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Social work staffing may increase access, use of palliative care
There are significant increases in use of palliative care for recently hospitalized veterans when primary care teams have additional social work staffing, according to a study published online Jan. 4 in JAMA Network Open.
Portia Y. Cornell, Ph.D., from the Providence VA Medical Center in Rhode Island, and colleagues have examined the association of an intervention to increase social work staffing in Veterans Health Administration (VA) primary care teams with the use of palliative care among veterans with a recent hospitalization (91,675 inpatient episodes). The analysis included data from 71 VA primary care sites serving rural veterans (43,200 veterans).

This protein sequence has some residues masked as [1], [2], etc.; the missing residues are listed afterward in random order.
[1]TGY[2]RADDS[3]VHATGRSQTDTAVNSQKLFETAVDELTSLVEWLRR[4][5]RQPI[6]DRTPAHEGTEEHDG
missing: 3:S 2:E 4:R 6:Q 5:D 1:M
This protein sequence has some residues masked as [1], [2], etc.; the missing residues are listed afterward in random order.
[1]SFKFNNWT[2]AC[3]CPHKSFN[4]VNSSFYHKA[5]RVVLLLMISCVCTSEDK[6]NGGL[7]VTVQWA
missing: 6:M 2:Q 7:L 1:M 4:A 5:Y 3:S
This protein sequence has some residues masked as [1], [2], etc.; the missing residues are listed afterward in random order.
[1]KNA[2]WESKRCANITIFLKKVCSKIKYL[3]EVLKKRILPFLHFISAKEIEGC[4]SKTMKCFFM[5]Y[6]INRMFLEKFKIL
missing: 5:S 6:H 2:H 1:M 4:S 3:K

The researchers found a mean of 14.5 individuals per 1,000 veterans (1,329 individuals in all) used palliative care after a hospital stay. After the intervention, when controlling for national time trends and veteran characteristics, there was an increase of 15.6 individuals per 1,000 veterans using palliative or hospice care after a hospital stay—a twofold difference versus the mean.
"This cohort study found significant increases in use of palliative care for recently hospitalized veterans whose primary care team had additional social work staffing. These findings suggest that social workers may increase access to and/or use of palliative care," the authors write. "Future work should assess the mechanism for this association and whether the increase in palliative care is associated with other health or health care outcomes."
More information: Portia Y. Cornell et al, Social Work Staffing and Use of Palliative Care Among Recently Hospitalized Veterans, JAMA Network Open (2023). DOI: 10.1001/jamanetworkopen.2022.49731
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